Image Credit: Popmatters.com.  Quote Source:  Mason Currey from Daily Rituals: How Artists Work via bakadesuyo.com.  Bio: Wiki

Be grateful. Be VERY grateful for your current job.

13 of the Worst Jobs in the World


Source: Lapham’s Quarterly

Related Post: Best Jobs in America

Sleep. China. Leisure. Marx. Judging.

senior woman in black and white

Potpourri of articles that have lingered with me…and have fired up the thinking gene:

1) Extend our conscious life span by 150%.  The End of Sleep. (Aeon Magazine)
(DK: I need to get some of this “medicine.” Or, maybe not.)

2) Not Doing Better Than Our Parents. And Loving It. (The Umlaut.com)
(DK: Just what my kids need to read.  I can hear it already.  “See Dad. You have it all backwards.”)

3) Choking on China.  The Superpower That is Poisoning the World. (Foreign Affairs)
(DK: I’m not Mr. Green.  But, this.  This is frightening.)

4) A Man of His Times (Karl Marx). (NY Times)
(DK: Hard left. Hard Right. We’re all human. )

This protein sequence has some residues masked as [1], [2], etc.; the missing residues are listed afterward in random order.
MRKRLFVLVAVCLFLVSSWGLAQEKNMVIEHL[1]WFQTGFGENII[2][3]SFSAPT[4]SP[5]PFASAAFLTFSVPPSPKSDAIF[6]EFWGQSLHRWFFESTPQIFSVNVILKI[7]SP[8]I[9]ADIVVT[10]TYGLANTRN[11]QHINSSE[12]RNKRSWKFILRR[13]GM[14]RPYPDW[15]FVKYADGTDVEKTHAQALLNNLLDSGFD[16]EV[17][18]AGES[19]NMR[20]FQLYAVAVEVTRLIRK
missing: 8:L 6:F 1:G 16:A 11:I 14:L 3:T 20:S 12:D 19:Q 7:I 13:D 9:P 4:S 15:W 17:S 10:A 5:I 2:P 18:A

“He is an intensely loving father, playing energetically with his children and later grandchildren, but also suffering what would now be diagnosed as a two-year depression following the death of his 8-year-old son Edgar.”)

5) Change Your Thoughts About People For a Better Life. (Steve Aitchison)
(DK: I set a modest goal after reading this post.  No judging for 1 day.  Outcome: Fail. I’m workin’ it. First step in recovery is recognizing…you know the line…I’m on step 2.)

6) The Happiest People Pursue the Most Difficult Problems. (Rosabeth Moss Kanter @ HBR Blog Network)
(DK: “It is hard to feel alone, or to whine about small things, when faced with really big matters..” YES.  Period.)


Image Source: GagaBoss Studio

Do what you love. Wrong!

skills-cal-newport


When I read the title of this book, my head snapped back.  I believe that “doing what you love” (or pursuing your passion) leads to you being effective and satisfied in your job and leading a satisfying life.  Newport suggests that “following your passion is terrible advice” and that “skills trump passion in the quest for work you love.” I’ve bought the book and I’m starting to dig in.